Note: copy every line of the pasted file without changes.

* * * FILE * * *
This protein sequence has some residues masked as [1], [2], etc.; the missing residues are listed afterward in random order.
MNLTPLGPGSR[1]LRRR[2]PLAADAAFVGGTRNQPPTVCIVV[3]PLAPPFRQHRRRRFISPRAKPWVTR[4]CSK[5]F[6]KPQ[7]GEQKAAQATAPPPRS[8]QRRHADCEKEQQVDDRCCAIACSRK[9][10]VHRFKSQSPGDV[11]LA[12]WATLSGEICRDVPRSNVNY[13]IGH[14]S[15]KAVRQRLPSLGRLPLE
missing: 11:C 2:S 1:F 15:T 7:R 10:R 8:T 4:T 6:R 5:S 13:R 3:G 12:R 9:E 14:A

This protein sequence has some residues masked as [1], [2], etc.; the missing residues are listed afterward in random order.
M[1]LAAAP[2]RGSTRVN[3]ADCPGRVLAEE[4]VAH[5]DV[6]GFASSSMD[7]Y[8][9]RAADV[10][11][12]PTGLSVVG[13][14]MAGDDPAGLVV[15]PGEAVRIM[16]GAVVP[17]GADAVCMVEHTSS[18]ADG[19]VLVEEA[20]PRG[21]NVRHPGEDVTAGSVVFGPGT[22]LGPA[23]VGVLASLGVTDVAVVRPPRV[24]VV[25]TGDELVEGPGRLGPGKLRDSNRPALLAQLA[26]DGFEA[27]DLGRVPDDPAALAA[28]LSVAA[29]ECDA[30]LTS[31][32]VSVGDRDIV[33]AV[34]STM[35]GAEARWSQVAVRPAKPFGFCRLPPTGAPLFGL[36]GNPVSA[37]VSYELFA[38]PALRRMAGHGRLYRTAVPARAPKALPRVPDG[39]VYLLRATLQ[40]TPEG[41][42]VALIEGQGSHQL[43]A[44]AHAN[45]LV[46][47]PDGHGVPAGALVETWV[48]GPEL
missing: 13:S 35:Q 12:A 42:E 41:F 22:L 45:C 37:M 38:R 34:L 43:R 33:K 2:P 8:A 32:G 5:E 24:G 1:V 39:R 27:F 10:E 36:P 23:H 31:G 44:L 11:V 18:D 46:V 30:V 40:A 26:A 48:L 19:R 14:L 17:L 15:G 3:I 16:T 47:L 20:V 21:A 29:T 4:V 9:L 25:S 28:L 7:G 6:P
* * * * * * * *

This protein sequence has some residues masked as [1], [2], etc.; the missing residues are listed afterward in random order.
MNLTPLGPGSR[1]LRRR[2]PLAADAAFVGGTRNQPPTVCIVV[3]PLAPPFRQHRRRRFISPRAKPWVTR[4]CSK[5]F[6]KPQ[7]GEQKAAQATAPPPRS[8]QRRHADCEKEQQVDDRCCAIACSRK[9][10]VHRFKSQSPGDV[11]LA[12]WATLSGEICRDVPRSNVNY[13]IGH[14]S[15]KAVRQRLPSLGRLPLE
missing: 11:C 2:S 1:F 15:T 7:R 10:R 8:T 4:T 6:R 5:S 13:R 3:G 12:R 9:E 14:A

This protein sequence has some residues masked as [1], [2], etc.; the missing residues are listed afterward in random order.
M[1]LAAAP[2]RGSTRVN[3]ADCPGRVLAEE[4]VAH[5]DV[6]GFASSSMD[7]Y[8][9]RAADV[10][11][12]PTGLSVVG[13][14]MAGDDPAGLVV[15]PGEAVRIM[16]GAVVP[17]GADAVCMVEHTSS[18]ADG[19]VLVEEA[20]PRG[21]NVRHPGEDVTAGSVVFGPGT[22]LGPA[23]VGVLASLGVTDVAVVRPPRV[24]VV[25]TGDELVEGPGRLGPGKLRDSNRPALLAQLA[26]DGFEA[27]DLGRVPDDPAALAA[28]LSVAA[29]ECDA[30]LTS[31][32]VSVGDRDIV[33]AV[34]STM[35]GAEARWSQVAVRPAKPFGFCRLPPTGAPLFGL[36]GNPVSA[37]VSYELFA[38]PALRRMAGHGRLYRTAVPARAPKALPRVPDG[39]VYLLRATLQ[40]TPEG[41][42]VALIEGQGSHQL[43]A[44]AHAN[45]LV[46][47]PDGHGVPAGALVETWV[48]GPEL
missing: 13:S 35:Q 12:A 42:E 41:F 22:L 45:C 37:M 38:R 34:L 43:R 33:K 2:P 8:A 32:G 5:E 24:G 1:V 39:R 27:F 10:E 36:P 23:H 31:G 44:L 11:V 18:D 46:V 30:V 40:A 26:A 48:L 19:R 14:L 17:L 15:G 3:I 16:T 47:L 20:V 21:A 29:T 4:V 9:L 25:S 28:L 7:G 6:P